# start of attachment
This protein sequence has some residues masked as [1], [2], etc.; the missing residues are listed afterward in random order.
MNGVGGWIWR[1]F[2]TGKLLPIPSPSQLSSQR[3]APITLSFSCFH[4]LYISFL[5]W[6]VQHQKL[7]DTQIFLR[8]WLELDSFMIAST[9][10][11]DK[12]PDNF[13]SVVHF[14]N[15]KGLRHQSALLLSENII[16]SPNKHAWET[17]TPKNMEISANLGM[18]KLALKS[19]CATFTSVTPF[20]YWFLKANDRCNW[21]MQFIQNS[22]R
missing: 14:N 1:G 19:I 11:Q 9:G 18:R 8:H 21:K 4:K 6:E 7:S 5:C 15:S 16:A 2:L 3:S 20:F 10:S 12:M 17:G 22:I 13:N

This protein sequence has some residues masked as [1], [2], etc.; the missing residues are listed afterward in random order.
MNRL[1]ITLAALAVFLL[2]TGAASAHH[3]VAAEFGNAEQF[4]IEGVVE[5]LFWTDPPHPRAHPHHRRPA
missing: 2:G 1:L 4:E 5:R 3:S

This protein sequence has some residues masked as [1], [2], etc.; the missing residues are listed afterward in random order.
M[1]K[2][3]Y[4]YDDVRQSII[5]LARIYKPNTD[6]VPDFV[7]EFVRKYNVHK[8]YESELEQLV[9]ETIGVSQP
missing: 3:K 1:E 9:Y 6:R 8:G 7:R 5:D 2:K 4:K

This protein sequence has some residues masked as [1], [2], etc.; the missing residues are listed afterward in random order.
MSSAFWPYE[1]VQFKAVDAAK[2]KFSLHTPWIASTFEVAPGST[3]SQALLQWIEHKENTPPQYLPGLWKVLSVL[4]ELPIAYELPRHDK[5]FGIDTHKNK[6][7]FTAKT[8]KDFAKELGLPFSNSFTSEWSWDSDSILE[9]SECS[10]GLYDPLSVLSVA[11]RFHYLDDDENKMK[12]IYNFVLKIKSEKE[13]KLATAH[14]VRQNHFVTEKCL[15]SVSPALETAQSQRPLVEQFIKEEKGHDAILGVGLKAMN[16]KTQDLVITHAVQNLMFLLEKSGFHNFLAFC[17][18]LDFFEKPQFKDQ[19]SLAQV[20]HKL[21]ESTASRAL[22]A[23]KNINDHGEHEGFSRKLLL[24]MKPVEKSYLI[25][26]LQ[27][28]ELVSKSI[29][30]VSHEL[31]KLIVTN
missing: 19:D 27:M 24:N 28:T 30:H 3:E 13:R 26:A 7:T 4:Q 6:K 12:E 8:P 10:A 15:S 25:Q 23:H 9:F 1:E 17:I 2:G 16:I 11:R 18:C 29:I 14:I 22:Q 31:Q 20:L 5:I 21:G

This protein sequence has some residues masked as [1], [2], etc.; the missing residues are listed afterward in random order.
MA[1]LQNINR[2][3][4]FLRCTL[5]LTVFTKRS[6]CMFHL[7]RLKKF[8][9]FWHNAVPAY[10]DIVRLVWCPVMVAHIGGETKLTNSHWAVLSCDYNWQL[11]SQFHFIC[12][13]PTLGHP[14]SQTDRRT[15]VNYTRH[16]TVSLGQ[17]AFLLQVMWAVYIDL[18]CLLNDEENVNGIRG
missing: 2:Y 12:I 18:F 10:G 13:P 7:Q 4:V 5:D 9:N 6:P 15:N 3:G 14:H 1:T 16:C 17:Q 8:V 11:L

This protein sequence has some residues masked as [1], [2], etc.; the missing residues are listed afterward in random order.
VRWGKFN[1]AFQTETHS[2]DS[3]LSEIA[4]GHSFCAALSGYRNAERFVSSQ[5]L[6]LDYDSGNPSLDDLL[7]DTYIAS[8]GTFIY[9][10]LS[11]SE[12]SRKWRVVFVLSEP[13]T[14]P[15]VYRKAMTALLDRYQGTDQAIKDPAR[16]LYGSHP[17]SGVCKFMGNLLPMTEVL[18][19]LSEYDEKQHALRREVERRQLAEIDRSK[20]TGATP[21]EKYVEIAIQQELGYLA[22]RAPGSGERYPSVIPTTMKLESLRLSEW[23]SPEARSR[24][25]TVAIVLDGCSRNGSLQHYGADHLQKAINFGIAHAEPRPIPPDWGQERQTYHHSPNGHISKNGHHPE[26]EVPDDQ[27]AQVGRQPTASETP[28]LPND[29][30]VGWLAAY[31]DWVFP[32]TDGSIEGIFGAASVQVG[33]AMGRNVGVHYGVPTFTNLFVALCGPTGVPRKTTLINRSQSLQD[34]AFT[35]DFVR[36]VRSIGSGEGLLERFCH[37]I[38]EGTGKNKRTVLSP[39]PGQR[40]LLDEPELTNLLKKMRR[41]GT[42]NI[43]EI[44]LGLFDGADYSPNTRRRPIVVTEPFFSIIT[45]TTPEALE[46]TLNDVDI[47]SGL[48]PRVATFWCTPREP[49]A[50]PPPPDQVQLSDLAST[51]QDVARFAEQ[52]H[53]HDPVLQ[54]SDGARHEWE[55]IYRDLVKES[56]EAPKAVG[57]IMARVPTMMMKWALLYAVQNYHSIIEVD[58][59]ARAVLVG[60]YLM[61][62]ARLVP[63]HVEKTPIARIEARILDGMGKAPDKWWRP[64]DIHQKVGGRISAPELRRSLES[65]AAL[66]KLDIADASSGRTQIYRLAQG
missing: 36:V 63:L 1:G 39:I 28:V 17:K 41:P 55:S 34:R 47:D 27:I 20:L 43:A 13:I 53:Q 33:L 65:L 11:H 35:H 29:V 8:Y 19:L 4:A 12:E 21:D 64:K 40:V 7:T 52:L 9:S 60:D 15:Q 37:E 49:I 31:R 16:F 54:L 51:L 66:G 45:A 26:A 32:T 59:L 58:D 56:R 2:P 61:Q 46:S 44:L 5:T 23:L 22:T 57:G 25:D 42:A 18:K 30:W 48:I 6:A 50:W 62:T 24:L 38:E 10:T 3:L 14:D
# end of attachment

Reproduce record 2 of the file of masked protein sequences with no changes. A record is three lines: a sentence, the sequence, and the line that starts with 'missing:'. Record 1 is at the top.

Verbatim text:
This protein sequence has some residues masked as [1], [2], etc.; the missing residues are listed afterward in random order.
MNRL[1]ITLAALAVFLL[2]TGAASAHH[3]VAAEFGNAEQF[4]IEGVVE[5]LFWTDPPHPRAHPHHRRPA
missing: 2:G 1:L 4:E 5:R 3:S